Tuesday, March 20, 2007

Some thoughts on N.T. Wright

I am drawn to polemical discussions of doctrine, especially with the two big "traditional" churches, the Eastern Orthodox Churches and the Roman Catholic Church. I have been posting recently in Fr. Kimmel's pontifications blog in the "Justification: declarative or transformative?" thread. In this thread, N.T. Wright, and by extension the "New Perspective on Paul" have been brought up to prove that the Reformation was based on a fundamental misunderstanding of the Pauline epistles, traced back to St. Augustine.

I don't want to get into the details of the New Perspective on Paul, but I do want to point out that in at least one place, Bishop Wright has not understood the fullness of what Lutherans believe. In fact, he said something very Lutheran while denying that it is Lutheran.

Lutherans believe that we are justified by faith, forensically justified in fact. But this justification brings with it benefits, including victory over sin, death and the devil. In other words, Lutheran justification entails more than merely God's declaration we are just for Christ's sake. It is not simply a legal fiction, it is an active declaration, just like the declaration God made when he said "Let there be light..and there was light". There is no justification without works--though works are not the cause of our justification. When we are justified, we are transformed, because we are reborn. Any way, bishop Wright wrote:

When he (St. Paul) describes how persons, finding themselves confronted with the act of God in Christ, come to appropriate that act for themselves, hr has a clear train of thought, repeated at various points. The message about Jesus Christ and his cross and resurrection--the "gospel", in terms of our previous chapters--is announced to them; through this means, God works by his Spirit on their hearts; as a result, they come to believe the message; they join the Christian community through baptism, and begin to share in its common life and its common way of life. That is hoe people come into relationship with the living God.

If you say this is what you mean by justification by faith, I reply that we must take note of the fact that when Paul is setting out this train of thought, as he does (for instance) in 1 Thessalonians 1, he does not mention justification.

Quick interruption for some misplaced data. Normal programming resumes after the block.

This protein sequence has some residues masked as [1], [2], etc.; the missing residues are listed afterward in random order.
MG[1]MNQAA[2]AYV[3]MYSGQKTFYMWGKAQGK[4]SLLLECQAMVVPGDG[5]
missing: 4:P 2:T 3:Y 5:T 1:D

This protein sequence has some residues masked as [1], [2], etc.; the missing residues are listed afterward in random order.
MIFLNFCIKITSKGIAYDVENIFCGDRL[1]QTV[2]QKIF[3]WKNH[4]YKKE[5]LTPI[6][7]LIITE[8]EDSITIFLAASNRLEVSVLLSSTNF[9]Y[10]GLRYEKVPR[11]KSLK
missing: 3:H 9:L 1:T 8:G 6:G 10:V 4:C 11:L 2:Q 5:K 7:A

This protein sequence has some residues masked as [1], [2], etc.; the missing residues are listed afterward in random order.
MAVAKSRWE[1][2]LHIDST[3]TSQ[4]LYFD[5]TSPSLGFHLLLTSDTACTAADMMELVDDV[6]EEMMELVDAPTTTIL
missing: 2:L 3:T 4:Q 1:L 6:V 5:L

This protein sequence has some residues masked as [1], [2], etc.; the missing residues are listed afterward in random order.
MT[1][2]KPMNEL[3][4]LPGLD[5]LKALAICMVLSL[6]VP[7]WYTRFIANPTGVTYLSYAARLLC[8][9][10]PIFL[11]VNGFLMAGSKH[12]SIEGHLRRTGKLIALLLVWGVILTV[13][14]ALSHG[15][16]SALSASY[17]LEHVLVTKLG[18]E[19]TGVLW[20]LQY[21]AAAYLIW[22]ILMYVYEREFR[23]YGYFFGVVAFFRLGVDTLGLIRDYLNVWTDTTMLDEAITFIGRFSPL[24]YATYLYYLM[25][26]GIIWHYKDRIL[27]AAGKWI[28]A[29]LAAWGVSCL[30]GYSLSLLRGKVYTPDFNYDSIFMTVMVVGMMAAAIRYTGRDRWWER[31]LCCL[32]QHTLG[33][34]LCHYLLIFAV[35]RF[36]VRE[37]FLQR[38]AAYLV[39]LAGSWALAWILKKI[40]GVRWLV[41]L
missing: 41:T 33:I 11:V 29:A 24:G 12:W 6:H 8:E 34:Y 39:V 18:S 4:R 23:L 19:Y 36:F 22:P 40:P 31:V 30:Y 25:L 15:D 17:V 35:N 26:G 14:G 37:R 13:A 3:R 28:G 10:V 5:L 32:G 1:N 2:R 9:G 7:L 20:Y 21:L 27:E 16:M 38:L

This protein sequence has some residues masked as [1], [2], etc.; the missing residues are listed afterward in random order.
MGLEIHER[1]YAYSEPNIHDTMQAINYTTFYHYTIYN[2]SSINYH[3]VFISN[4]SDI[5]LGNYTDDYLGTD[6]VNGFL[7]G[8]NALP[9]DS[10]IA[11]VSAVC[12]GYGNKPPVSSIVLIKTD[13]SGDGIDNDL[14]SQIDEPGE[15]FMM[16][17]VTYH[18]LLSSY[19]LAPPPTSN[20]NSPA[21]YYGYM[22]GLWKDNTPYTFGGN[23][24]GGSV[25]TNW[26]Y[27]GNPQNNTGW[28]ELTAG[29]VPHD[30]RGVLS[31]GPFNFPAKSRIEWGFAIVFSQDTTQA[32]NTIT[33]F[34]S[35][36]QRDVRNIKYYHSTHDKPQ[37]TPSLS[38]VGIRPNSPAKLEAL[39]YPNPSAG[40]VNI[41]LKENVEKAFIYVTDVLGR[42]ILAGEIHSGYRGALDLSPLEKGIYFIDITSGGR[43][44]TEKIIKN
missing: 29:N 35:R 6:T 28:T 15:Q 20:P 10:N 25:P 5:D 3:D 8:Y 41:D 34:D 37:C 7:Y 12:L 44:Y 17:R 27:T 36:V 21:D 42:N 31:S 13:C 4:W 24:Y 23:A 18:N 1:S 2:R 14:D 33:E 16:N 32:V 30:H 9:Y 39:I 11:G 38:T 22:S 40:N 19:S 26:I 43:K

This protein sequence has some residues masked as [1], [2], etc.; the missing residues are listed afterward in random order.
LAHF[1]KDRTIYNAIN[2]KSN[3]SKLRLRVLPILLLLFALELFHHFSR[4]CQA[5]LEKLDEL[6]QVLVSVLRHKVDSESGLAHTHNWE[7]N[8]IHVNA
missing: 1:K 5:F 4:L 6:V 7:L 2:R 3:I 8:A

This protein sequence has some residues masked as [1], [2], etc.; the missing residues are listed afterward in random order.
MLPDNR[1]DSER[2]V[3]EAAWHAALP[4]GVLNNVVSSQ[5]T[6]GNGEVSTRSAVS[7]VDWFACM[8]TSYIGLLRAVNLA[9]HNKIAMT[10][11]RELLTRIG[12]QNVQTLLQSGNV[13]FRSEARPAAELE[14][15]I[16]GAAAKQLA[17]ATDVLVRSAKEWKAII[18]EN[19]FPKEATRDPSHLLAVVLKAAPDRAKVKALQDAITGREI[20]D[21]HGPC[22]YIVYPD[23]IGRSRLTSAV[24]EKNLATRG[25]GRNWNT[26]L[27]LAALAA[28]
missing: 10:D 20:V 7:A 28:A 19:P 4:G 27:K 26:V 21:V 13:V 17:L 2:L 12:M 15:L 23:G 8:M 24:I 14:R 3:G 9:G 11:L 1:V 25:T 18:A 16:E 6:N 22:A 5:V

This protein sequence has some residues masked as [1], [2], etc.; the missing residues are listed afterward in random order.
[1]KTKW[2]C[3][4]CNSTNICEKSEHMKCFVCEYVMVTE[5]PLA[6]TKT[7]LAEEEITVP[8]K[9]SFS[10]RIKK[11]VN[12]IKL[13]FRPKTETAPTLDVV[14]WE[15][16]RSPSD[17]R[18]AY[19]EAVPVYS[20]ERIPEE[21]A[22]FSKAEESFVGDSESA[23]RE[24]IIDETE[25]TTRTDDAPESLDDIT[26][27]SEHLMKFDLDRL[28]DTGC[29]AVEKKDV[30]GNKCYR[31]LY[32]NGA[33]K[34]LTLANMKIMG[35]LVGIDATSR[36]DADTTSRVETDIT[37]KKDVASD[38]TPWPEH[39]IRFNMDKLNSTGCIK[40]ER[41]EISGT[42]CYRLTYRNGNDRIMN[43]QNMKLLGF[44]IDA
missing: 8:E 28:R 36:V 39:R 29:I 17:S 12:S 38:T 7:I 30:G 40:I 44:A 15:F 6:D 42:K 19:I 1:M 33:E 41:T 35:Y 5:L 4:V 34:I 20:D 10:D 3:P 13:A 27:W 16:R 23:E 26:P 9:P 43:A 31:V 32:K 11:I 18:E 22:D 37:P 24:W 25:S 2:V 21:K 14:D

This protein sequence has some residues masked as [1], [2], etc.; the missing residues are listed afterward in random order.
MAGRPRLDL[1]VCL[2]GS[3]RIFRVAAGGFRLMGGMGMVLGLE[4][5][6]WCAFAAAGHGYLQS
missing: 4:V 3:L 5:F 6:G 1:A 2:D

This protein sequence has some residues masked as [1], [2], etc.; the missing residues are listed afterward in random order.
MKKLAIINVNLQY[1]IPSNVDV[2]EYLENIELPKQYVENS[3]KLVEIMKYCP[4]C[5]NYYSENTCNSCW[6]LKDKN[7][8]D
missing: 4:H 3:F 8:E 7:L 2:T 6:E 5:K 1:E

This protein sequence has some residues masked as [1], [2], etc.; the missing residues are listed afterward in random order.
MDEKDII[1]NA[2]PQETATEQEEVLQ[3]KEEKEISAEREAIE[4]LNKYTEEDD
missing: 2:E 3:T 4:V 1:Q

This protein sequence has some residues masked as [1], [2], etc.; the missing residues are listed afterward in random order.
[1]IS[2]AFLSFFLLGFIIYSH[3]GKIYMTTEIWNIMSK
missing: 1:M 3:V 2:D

Again, leaving aside bishop Wright's broader critique of the Western/Augustinian/Lutheran reading of St. Paul, it is a fact that we believe faith comes by hearing the Gospel, or the cross and resurrection proclamation as bishop Wright says. When we believe that proclamation, we are justified before God. And interestingly, when we are justified, we are of the children of Abraham, or, the ones to whom the promises pertain. In other words, that is what we mean by "justification by faith".

This is a quibble to be sure, as Bishop Wright's teaching does not depend on this particular statement being true. None the less, it seems a lot of non-Lutherans try and place a template upon Lutheranism which does not fit.

3 comments:

Anonymous said...

Ed,

I am so glad to see you talking with Pontificator. For reasons I won't go into now, I simply am unable to talk on Pontifications now (computer issues on my end). In any case, I have talked to him a lot over the past year or so whenever he has posted on justification and I am very pleased to see you engaging him as well. He obviously cares deeply about the issue and I have always appreciated his desire to talk about it.

Keep it up.

Nathan

Andrew Grams said...

For What it's Worth:

I read an article this morning, an interview with NT Wright where he confesses that he has not read anything from Luther in twenty years, and then, what he read, seemed only
to scratch the surface.

Andrew, Nashville

Edward Reiss said...

Hello Andrew and welcome!

Very interesting. Is the article online anywhere?

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